Diary: US Earnings, RBA Minutes
After China’s March quarter GDP and production, investment and retail sales data yesterday, the coming week will be concentrating on the growing unease on Wall Street about the health of the US economy.
As well the World Bank and International Monetary Funds hold their Spring meetings in Washington this week, with the IMF due to release its latest economic forecasts and its global financial stability review.
Its views on Australia will reflect last week’s Stability Review from the Reserve Bank.
While most interest will be the business conditions surveys for April (Friday) which are expected to remain solid, there is a growing belief that US economy is stuttering. Car sales are down two months in a row, retail sales also fell for the second month in a row in March and core consumer inflation fell last month for the first time in months.
This week sees the health of the US housing sector examined with the NAHB’s home builders’ conditions index (overnight Monday solid), housing starts (tonight, our time) falling slightly (after February’s big gain), and rebounds in building approvals (also tonight) and existing home sales (Friday night, our time).
The rising output of oil will help lift March’s industrial production (Tuesday night) and the Fed’s Beige Book (Wednesday night, our time) of anecdotal evidence will point to continued reasonable growth.
But the San Francisco Fed has trimmed its March quarter growth estimate to just 0.5%, well down on thew weak 2.1% annual growth seen in the December quarter.
In early February, the San Francisco estimate was 3.6%, so the slowing has been sharp, as the 0.2% drop in retail sales showed. The 0.1% fall in core inflation was driven by a sharp fall in the cost of wi-fi.
US economists caution that the March quarter is now the weakest of the four each year because of measurement problems with the data (before any weather related impact which has happened in two of the past four years).
As well, the US March quarter earnings reports will also start to flow in earnest with 68 companies on the S&P 500 reporting first-quarter results.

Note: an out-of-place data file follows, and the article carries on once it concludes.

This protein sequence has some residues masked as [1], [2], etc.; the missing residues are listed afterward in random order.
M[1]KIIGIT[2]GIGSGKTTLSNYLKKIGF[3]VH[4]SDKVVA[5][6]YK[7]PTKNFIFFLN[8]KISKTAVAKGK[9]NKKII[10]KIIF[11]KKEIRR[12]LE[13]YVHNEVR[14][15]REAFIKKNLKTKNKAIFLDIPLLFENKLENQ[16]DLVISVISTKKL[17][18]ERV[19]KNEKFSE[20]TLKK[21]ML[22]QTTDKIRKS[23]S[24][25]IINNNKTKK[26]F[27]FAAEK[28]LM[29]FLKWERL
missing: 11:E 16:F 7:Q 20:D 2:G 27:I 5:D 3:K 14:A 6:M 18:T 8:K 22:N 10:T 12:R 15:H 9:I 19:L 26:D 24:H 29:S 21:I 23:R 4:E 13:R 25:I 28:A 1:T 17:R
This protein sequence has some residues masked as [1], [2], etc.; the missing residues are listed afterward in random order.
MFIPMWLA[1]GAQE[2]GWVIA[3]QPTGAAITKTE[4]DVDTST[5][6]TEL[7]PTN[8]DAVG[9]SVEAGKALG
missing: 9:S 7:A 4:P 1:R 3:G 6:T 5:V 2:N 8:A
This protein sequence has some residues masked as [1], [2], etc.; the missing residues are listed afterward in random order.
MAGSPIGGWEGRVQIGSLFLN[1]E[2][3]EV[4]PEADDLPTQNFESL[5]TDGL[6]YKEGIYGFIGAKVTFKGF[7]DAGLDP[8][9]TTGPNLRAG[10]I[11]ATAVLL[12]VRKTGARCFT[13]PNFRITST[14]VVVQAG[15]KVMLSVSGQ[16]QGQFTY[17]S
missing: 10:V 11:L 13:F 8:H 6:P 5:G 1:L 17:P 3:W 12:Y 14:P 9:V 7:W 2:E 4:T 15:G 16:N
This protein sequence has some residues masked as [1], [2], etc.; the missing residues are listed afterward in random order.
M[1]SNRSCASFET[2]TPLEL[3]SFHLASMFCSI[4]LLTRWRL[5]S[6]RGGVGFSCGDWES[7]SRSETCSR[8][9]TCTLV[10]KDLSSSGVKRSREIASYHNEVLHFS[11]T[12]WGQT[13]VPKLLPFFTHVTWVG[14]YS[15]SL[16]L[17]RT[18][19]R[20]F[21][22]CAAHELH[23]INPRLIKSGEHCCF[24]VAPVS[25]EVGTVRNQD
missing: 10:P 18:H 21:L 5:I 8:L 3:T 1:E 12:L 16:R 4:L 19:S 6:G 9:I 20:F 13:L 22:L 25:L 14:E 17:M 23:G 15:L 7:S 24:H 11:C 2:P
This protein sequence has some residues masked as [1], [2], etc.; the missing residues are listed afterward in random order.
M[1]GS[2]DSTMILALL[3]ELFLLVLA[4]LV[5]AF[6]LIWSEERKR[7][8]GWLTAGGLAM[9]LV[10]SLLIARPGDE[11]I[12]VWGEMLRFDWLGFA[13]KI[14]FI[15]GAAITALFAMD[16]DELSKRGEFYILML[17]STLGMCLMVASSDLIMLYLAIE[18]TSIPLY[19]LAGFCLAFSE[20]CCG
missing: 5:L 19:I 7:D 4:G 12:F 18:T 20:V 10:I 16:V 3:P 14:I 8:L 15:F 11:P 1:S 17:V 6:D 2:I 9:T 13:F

These will include Bank of America, Goldman Sachs, Netflix, Harley-Davidson, Yahoo, Johnson & Johnson, Amex, Schlumberger, Mattel, Nucor, ABB, Debenhams (in the UK), CSX, Blackrock, GE, Danaher, Honeywell, Verizon and Sky (in the UK), and US Bancorp.
In Europe, the first round of the French presidential election (Sunday April 23rd) will be the focus of attention in Europe and the performance of Marie Le Pen, the extreme rightwing candidate.
On the data front, the Eurozone business conditions surveys for April (Friday) to remain strong.
Apart from the Chinese data yesterday, the other major releases in Asia are the Japanese trade figures on Thursday. Before then the Chinese house price data for March will be out later today.
In Australia, the minutes from the RBA’s last board meeting are likely to confirm a neutral stance on interest rates and reiterate the central bank's concerns about financial stability flowing from the hot Sydney and Melbourne property markets.
The minutes won’t have anything new given the just released Financial Stability Review (last Thursday).
Glenn Dyer has been a finance journalist and TV producer for more than 40 years. He has worked at Maxwell Newton Publications, Queensland Newspapers, AAP, The Australian Financial Review, The Nine Network and Crikey.
At the AFR he was a finance writer, Finance Editor, News Editor and Chief of Staff. At the Nine Network he was supervising producer of Business Sunday for more than 16 years. He has also written for other online and analogue print publications here and overseas.